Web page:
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Let’s Revisit the Baltic Dry Index

Posted by Larry Doyle on April 2, 2009 10:52 PM |

***Editor’s note: the Baltic Dry Index does not get much attention in the news. This piece has been bumped up from its initial publication at 9:01 a.m.

I have not looked at this shipping index in a while. Is the rally in equities forecasting a pickup in shipping and thus an increase in the Baltic Dry Index? The WSJ sheds light on this critically important index:

baltic-dry-indexOne number to watch today is the behavior of the Baltic Dry Index, a measure of the cost of shipping raw materials around the globe. It’s a volatile measure, but can be a useful signal of shifting trends in global demand. The index collapsed last year, starting in May, foreshadowing the worsening recession.

Some economists have pointed to it recently as a sign that the worst of the recession might be over. The index nearly tripled between the beginning of the year and March 10. But the green shoot is wilting. It’s been down for 16 straight trading sessions, by 31% in all. A drop today would make 17 straight, and could take wind out of the sails of the small recovery crowd on Wall Street. In all, the index is down 87% from its May 20 high.

I find it very interesting that the index is down 31% over the last few weeks, while the equity market is up 20+% in the same time frame. Granted the BDI had tripled during the first few months of 2009, but do not forget that it had declined close to 95% from last May. I view a tripling of the BDI in the same context as an analyst indicating Citigroup’s stock is up 150% from $1.00!! Congratulations!!

If global economic conditions were stabilizing without necessarily improving, I would think the BDI would also be stabilizing. The fact that it is declining at this juncture concerns me.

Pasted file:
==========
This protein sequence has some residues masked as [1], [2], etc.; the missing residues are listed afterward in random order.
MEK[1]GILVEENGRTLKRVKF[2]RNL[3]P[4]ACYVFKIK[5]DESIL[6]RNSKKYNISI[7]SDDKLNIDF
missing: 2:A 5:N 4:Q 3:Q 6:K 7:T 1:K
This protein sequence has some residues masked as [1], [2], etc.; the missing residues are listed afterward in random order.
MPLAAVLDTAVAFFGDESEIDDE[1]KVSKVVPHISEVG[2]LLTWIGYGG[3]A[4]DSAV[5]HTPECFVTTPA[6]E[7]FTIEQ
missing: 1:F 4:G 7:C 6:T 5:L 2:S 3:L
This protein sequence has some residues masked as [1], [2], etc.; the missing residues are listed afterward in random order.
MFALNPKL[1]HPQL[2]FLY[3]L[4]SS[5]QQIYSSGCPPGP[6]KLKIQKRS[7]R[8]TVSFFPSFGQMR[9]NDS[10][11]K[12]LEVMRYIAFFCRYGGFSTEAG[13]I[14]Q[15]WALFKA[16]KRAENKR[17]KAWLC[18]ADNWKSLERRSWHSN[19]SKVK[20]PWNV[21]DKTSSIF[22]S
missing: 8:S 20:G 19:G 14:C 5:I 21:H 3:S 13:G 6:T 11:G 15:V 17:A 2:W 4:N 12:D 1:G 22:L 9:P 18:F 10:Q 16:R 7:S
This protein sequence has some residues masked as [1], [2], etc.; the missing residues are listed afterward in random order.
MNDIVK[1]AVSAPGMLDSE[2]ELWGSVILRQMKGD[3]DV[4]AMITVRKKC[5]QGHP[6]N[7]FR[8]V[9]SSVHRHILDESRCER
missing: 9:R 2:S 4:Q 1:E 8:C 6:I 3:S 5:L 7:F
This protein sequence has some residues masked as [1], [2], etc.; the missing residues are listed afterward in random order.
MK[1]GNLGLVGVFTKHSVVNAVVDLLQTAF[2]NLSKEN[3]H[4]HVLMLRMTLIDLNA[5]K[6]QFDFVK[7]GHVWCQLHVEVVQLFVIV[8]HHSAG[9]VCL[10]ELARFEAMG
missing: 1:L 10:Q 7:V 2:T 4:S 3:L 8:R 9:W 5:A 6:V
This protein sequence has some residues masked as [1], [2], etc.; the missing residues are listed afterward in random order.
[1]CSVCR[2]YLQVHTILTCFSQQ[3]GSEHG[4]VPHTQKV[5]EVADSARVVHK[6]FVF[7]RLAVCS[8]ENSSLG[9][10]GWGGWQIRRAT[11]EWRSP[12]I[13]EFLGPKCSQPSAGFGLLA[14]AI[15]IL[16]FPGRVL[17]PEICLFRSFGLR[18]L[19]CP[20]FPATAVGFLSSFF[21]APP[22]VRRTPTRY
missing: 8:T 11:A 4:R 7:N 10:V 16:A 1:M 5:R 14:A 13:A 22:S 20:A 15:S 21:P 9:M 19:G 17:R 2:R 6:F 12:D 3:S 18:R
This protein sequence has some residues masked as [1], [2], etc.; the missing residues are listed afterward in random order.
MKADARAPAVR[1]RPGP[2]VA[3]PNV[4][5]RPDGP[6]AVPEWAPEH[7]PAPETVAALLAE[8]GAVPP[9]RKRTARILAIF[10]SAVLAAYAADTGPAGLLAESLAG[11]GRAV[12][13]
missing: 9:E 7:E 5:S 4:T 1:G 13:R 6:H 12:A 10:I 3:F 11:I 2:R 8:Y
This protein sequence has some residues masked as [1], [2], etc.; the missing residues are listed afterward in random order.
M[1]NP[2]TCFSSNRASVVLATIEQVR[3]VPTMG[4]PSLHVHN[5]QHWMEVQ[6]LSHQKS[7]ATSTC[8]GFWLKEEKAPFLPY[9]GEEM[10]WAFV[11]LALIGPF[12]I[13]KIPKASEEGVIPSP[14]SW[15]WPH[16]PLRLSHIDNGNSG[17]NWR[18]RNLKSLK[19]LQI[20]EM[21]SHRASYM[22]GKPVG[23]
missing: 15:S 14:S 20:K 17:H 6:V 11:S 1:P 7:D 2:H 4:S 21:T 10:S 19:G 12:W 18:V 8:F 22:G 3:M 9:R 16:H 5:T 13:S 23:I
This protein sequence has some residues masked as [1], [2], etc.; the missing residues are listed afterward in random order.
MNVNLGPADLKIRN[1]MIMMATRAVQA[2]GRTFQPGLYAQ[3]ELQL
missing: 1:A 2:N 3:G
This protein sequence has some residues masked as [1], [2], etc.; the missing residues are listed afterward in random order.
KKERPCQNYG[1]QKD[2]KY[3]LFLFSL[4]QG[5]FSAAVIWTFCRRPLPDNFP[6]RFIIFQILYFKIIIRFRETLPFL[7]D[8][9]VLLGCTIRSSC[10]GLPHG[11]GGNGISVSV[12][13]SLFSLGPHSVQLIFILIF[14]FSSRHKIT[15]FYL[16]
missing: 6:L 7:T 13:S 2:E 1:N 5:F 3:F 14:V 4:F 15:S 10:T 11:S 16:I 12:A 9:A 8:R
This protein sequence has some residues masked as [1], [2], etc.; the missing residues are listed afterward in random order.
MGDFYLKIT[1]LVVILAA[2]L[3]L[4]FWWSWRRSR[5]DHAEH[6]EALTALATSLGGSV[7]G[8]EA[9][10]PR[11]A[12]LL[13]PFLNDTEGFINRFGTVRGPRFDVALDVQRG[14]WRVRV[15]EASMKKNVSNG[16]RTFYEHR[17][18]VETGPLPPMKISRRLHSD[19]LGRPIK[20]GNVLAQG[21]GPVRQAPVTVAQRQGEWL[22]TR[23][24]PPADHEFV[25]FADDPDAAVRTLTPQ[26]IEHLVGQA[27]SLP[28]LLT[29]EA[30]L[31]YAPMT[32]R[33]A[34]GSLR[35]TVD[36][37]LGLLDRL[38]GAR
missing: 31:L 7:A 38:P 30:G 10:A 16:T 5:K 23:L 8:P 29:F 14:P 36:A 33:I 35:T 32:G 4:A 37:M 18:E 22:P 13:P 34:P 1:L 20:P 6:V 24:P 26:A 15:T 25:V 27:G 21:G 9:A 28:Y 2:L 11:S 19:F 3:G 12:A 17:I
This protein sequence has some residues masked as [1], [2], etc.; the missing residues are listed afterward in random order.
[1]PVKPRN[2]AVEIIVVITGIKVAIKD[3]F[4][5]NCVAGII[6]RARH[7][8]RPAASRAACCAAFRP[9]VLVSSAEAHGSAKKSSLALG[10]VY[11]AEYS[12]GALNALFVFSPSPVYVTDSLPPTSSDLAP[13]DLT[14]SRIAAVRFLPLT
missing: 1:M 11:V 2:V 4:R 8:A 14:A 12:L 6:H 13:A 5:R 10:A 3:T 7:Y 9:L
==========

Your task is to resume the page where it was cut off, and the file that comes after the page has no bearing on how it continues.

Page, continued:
Many market analysts and political pundits effectively tell us in true Wizard of Oz fashion to “disregard that man behind the curtain.” In navigating the economic landscape, and trying to get to the Emerald City, let’s keep our eye on all the indices.


  • fiscalliberal

    Larry – this is in line with the information I gave you regarding the copper processing industry who has zero orders this week.

    While the equities market likes to consider itself the leading indicator, it is realy things like the Baltic and orders from leading industries that will identify sustainable market activity. So it might be just as valid to track basic metals such as copper, aluminum, steel etc to wait for the upswing.

    It might be that we should bestow the image of fantacy on the equity markets. It certainly is not fundamentals. The accounting rule changes might create a bit of burst, but these are just not sustainable. I think the other factor that has to be watched is how well Geitners plan for private/government investment works. That will take about 6 months. Might just as well plan some time at the beach before things turn around

  • bonddadddy